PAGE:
If we don’t change the shortcut location in OCT, we will only get the lyncicon.exe in the Windows Installer folder. Also, this issue happens with Office 2013 and Lync 2013 Standalone.

2) Redeploy Office 2013 using config.xml

A good alternative to OCT is to use a config.xml in order to customize the installation, but with this method, however, we cannot change the shortcut location:

Config.xml file reference for Office 2013

3) Run a script after every update

The final workaround is to use a script after every client update that will change the icons files. As an example here are the PowerShell cmdlets (requires elevated permissions) to change the icon and description:

$shortcutLocation = “C:\ProgramData\Microsoft\Windows\Start Menu\Programs\Office 2013\”
$oldShortcut = “Lync 2013.lnk”
$newShortcut = “Skype for Business 2015.lnk”
$iconComment = “Connect with people everywhere through voice and video calls, Skype Meetings, and IM.”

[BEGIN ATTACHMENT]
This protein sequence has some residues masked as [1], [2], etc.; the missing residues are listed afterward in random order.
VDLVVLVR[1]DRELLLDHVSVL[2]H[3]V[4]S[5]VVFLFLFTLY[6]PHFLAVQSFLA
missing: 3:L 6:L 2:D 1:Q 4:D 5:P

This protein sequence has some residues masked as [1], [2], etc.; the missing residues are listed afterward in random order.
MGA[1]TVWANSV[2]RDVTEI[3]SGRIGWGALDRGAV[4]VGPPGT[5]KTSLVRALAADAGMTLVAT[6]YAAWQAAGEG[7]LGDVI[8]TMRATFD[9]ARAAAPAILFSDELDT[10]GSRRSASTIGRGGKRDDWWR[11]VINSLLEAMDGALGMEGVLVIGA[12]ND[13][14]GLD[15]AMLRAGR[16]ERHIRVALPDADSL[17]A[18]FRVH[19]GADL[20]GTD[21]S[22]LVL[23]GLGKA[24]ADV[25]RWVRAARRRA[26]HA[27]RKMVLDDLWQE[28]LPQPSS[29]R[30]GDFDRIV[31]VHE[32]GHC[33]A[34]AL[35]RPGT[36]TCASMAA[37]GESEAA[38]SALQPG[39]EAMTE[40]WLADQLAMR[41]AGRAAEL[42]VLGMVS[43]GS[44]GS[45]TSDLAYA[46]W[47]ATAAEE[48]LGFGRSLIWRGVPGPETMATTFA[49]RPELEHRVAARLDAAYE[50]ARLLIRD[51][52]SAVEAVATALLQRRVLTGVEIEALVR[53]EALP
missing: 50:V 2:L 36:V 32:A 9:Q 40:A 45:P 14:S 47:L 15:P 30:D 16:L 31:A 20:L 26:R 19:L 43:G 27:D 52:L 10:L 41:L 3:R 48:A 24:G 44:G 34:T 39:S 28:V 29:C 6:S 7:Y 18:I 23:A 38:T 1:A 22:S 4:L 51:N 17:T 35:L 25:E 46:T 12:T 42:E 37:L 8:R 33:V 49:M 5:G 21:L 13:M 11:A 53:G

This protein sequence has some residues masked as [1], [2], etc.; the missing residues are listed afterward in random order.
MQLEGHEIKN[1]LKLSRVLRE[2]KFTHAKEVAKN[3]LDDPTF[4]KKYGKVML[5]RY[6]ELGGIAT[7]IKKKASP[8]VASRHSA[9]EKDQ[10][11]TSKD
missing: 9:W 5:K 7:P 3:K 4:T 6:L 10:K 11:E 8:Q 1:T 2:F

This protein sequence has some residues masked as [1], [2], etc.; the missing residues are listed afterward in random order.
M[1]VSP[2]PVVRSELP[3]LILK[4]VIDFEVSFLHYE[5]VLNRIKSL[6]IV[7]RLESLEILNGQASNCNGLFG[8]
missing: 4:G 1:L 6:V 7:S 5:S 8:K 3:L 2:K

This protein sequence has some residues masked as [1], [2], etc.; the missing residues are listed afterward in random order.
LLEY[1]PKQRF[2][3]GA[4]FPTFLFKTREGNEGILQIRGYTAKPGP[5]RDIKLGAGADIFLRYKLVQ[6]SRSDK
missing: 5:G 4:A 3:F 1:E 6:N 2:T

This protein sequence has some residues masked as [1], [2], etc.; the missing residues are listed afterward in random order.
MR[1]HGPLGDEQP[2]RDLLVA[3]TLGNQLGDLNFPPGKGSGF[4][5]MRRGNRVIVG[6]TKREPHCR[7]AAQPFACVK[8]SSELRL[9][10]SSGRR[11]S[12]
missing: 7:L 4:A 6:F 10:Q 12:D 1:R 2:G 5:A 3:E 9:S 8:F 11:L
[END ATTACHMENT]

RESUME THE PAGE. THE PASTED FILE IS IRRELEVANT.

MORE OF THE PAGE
# Create a copy of the Shortcut:
Rename-Item $shortcutLocation$oldShortcut $newShortcut

# Change the new shortcut settings
$shell = New-Object -COM WScript.Shell
$shortcut = $shell.CreateShortcut($shortcutLocation+$newShortcut)
$shortcut.Description = $iconcomment

#Get the Icon Name and Folder
$iconlocation = $shortcut.IconLocation
$tempInd = $iconlocation.indexof(“Icon”)

$iconName = $iconlocation.substring($tempInd,$iconlocation.indexof(“.exe”)-$tempInd )
$iconFolder = $iconlocation.substring(0,$tempInd)

#Change the icon:
Rename-Item $iconFolder$iconName”.exe” $iconFolder$iconName”_old.exe”
Copy-Item  $iconFolder”lyncicon.exe” $iconFolder$iconName”.exe”  -force


Now we have the Skype for Business 2015 icon:


And also the Skype for Business 2015 shortcut in the Start Menu: